Bonnie and Clyde was shocking for its graphic violence, but perhaps even more stunning and controversial for its sexy and stylish portrayal of murderers and thieves. As usual, the media hyperventilated about the provocative screen treatment. Meanwhile, moviegoers felt no little internal conflict over mixed feelings of felonious pistol envy — anesthetized to the callous savagery they witnessed every night on the evening news, the romanticized immorality was absorbed without qualm. Already emotionally battered by current events, disaffected audiences surely must have swooned, dazzled by the swank hooligans.
While empathy for the gangster psychology dates all the way to back to the 1930’s (the same decade when the most famous mobsters rose to prominence in the public eye) the early crime films were produced long before the contemporary concept of anti-hero was applied to outlaws who operated outside the acceptable realm of normal morals. John Houston set the stage with The Asphalt Jungle in 1950, another milestone film so far ahead of its time it took nearly 20 years before David Newman, Robert Benton, and Robert Towne put audiences in such intimate proximity with a complex and personable gang of criminal minds.
Denzel Washington caught a lot of flak last year for making gangster Frank Lucas likable and even alluring. But there’s ample precedent and valid artistic rationale for dramatizing gangster glamor in ways that enable audiences to relate sympathetically to society’s rebels. It’s maybe a tool to understand the social and cultural forces that breed an alternative lawless underworld — and equally important to examine the reasons law-abiding people can sometimes seem to put infamous criminals on a pedestal.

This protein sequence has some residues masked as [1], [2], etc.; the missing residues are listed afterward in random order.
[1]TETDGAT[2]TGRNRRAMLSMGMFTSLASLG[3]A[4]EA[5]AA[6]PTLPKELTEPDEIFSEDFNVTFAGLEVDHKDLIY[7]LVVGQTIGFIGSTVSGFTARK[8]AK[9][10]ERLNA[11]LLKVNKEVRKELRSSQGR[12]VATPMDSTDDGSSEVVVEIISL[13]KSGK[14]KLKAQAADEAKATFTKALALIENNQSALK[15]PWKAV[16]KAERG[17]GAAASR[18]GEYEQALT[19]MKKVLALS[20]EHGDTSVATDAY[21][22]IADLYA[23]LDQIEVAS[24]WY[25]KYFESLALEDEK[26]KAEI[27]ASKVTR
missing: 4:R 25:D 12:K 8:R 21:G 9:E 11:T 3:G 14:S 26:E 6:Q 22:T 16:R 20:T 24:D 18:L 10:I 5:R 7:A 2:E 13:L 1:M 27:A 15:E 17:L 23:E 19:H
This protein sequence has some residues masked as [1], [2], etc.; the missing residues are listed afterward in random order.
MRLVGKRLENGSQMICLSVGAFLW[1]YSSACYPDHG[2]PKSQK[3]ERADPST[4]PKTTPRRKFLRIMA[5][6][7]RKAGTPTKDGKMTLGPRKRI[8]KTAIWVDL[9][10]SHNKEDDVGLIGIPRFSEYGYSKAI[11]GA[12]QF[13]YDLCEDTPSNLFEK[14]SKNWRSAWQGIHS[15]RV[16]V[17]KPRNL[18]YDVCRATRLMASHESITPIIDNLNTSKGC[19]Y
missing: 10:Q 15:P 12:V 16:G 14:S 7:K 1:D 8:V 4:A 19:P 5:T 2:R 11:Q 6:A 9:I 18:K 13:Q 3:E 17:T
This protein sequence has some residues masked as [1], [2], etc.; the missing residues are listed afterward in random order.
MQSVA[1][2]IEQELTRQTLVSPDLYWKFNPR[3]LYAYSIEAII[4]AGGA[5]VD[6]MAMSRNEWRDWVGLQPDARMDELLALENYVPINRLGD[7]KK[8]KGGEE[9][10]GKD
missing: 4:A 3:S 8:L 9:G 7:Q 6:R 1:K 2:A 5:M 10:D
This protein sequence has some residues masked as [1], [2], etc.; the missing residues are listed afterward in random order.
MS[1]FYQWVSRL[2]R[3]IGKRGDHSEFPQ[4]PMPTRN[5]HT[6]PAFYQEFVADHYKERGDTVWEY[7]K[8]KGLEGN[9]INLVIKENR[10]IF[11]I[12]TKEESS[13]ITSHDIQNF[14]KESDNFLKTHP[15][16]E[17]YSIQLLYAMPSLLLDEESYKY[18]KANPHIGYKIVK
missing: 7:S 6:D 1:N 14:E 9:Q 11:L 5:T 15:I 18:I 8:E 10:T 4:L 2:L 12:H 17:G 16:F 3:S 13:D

It could be that prohibition — an oppressive authoritarian infringement on personal liberty that made criminals of any average citizen who might want a sip of beer — helped create a restless national attitude in which racketeers and two-bit rum-runners were seen as romantic anarchists against a social system that sought too much control over the personal pleasures of the general population. (Gatsby made his millions smuggling whiskey, but it took the movies much longer than novels to depict bootleggers and hoodlums as elegant tragic heroes.)
Caught in the clampdown of severe economic hardship and harsh divisions of social strata, it doesn’t take long for people to invent ways to overcome the unjust repression. So it’s easy to see how gangsters and outlaws can quickly attain celebrity status (especially when it’s so blatantly obvious that those in authority are also busy inventing new ways to make a buck from corruption to circumvent the very laws and restrictions they’ve arbitrarily imposed).
Gangster lore resonates because the struggle to rebel against a tyrannical social system that seeks to keep huge segments of the population under the thumb of bloodsucking bureaucratic control is as old as civilization itself. Rarely is the positive identification with thieves so clean-cut as with a Robin Hood legend, but when the failed banks, evaporated savings, and brutal foreclosures of the great depression ruined the lives of so many families, it’s little wonder that any rascally individual who dared come along and stick it to the bankers would be regarded with a complex mixture of revulsion and awe, fear and admiration.
There’s good reason to validate and defend the romanticized and gorgeously stylized image of gangsters and the mafia in the movies. The moral questions don’t trouble me a bit, especially when the idealization of maverick mobsters results in so many damn fine films.